EnterpriseDB is making a series of moves and announcements. Highlights include:
- Renaming/repositioning the product as “Postgres Plus.” The free product is now Postgres Plus, while the version you pay EnterpriseDB for is now Postgres Plus Advanced Server.
- Repackaging the products, so that Postgres Plus Advanced Server is a strict superset of Postgres Plus.
- New features added to Postgres Plus Advanced Server.
- Features newly migrated from Advanced Server down to Postgres Plus.
- A strategic investment by IBM.
- Stressing Postgres in EnterpriseDB marketing, and dropping the tag-line defining themselves as “the Oracle-compatible database company.”
So far as I can tell, most of the technical differences between Advanced Server and regular Postgres Plus lie in three areas:
- Oracle compatibility
- Automated tuning, under the name Dynatune
- Transaction-timing performance features, such as bulk load and bulk commit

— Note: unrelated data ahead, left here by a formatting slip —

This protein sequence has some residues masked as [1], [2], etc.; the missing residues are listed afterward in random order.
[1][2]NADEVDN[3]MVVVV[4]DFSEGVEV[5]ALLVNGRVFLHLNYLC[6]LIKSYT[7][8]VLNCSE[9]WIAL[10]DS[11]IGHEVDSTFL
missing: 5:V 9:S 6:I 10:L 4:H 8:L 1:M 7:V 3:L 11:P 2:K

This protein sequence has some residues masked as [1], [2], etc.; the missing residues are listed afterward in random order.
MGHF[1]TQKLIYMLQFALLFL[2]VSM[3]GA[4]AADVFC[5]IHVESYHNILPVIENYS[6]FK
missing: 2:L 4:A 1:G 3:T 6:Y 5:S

Significant technology in Postgres Plus – much of which was previously available in EnterpriseDB Advanced Server — includes:
- Automated installation tuning
- GridSQL – lightweight MPP data warehousing, originally acquired via the small acquisition of ExtenDB
- Outside-the-DBMS memcache, which now works on an automatic least-recently-used basis just as one would expect it to.
And, to my great joy — somewhere in the product line (I’m not sure where) is MySQL compatibility.
One obvious question comes to mind: “Why wasn’t the free version always just a subset of Advanced Server?” The answer is that the free/open source version was getting its patches quickly – i.e., right in line with PostgreSQL — while the chargeable enterprise version was being held back for testing. EnterpriseDB estimates the time lag in that at roughly six months or so. To get the products’ schedules aligned, EnterpriseDB now seems to be splitting the difference, with Postgres Plus getting patches somewhat more slowly than PostgreSQL, and Advanced Server’s testing cycle being shorter than it used to be.